When I lecture on critter proofing, some of my audience will inevitably describe squirrels as “rats with tails.” That’s not at all accurate, but it’s not surprising either. Squirrels can be amazingly destructive little critters in the garden.
Despite the damage that they do, I have always admired them. (For that matter, I admire rats as well, so long as they are not in my house. They are even more clever than squirrels. But I digress).
The above two photos are what’s left of immature black pine cones. For some reason, this year, the squirrels are decimating them, both on and off the tree.
This is what the cone looks like before it is ripped off and chewed up. Sometimes it’s left in place on the tree and chewed up right there. This black pine is 30 years old and I have never seen the squirrels do this before.
We are having a dry late spring/early summer. I can’t think that these immature cones help provide moisture in the diet, but I am not sure what else to think. I do know that I have pulled an extraordinary number of dead wildlife from my pond despite 2 birdbaths on the edge to help them.
So, clearly the squirrels know more than I do. I just hope they are enjoying the harvest because they are making a mess of my pond!
Remember this photo from Friday of the oak leaves and flowers? You may wonder what this has to do with goldenrod.
Spring and fall are primarily the two times that folks have allergies here (at least to plants–there are other allergies to pets, dust, etc that I am not going to discuss in a gardening blog).
Those with fall allergies quite often think they are allergic to goldenrod because that’s what’s in bloom when they are symptomatic. But the real culprit is an unassuming plant called ragweed that has dull buff colored flowers and tons of pollen.
I have spring allergies. And for years, I thought that I was allergic to flowering trees, meaning dogwood, magnolias, flowering cherries and things like that. But no!
The true spring allergens are caused by things like oaks, maples, birches, junipers–things where if you were not looking closely you might never see a flower!
So it suddenly dawned on me that if I was confused for years, maybe others were too.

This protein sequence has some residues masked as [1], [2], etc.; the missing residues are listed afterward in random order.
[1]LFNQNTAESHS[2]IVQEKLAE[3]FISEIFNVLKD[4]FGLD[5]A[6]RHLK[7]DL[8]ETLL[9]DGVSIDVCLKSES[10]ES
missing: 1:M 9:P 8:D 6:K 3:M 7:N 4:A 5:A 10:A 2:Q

And no wonder goldenrod gets unfairly blamed in the fall.
This rather unappealing photo is a cluster of small oak leaves and flowers. Why is it important?
Every year I post some sort of similar photo with the same caption. The saying is an old farmer’s saying an it goes “when the oak leaves are the size of little mouse’s ears, you have had the last frost.”
This year will be quite the test because the forecast for this evening is for rain, changing to snow before it ends.
Interestingly enough, the last time we got snow, the temperature was 39 degrees Fahrenheit (which is why we weren’t buried in it, thank goodness!). So perhaps the oaks are correct. They have never steered me wrong yet.
Sometimes in gardening the best results are happy accidents. Both these plants–the golden creeping Jenny and the viola odorata ‘Freckles’ were not planted here. The creeping Jenny came from a container that I had here years ago and the violet has been naturalized all over my yard, most likely by ants, which like the eliaosome that violets have. Since I like the combination, I leave it.
A few warm days have finally coaxed my ‘Elizabeth’ magnolia into bloom.
And my kerria japonica is also blooming. It’s a little late this year. It often blooms about the same time as the forsythia.
This is the close-up of the flowers. For some reason, the single flowered variety is less popular than the double flowered variety. But as I always say, we can’t all like the same thing.
You might remember this photo from Wednesday. It’s a Japanese maple tree leafing out. It’s an unnamed variety that I bought on closeout at a box store in 1995. I had originally planned to turn it into a bonsai because it was so stunted and misshapen.
Fast forward a year or two and my best intentions never happened and it turned out to be an okay tree. So I planted it–I was trying to replace a cornus florida that was dying.
Once again, nature has a way of saying “oh really?” when you least expect it. The dogwood is still hanging on–who knows? Perhaps the Japanese maple protects it from prevailing winds?
And each of them is sitting on rock ledge in only about 4″of soil so the fact that either grows–and stands up at all–is amazing.
But as the maple is leafing out, I am seeing all sorts of bumblebees and small birds–goldfinch, pine siskins and other small finches and sparrows–in it, plucking at the flowers.
I don’t recall noticing this before. Of course, I have rarely had this much time to look out my windows!
This is my later blooming magnolia, Elizabeth. I got it from the Brooklyn Botanic Garden in a one quart pot in the year 2000. It’s done quite nicely for me, despite being topped in 2011 by an ice storm.
This year, however, it’s in a state of suspension. Its beautiful yellow buds are swelling but they refuse to open. Here’s why.
This was a week ago. Despite this, the following day, it was 60 degrees.
And then, 2 days later, there was thunder, lightning and hail.
The rest of the week has been in the low 40s. We should be in the 60s at least. Ah well. This is why I always say we only have winter and July in this state!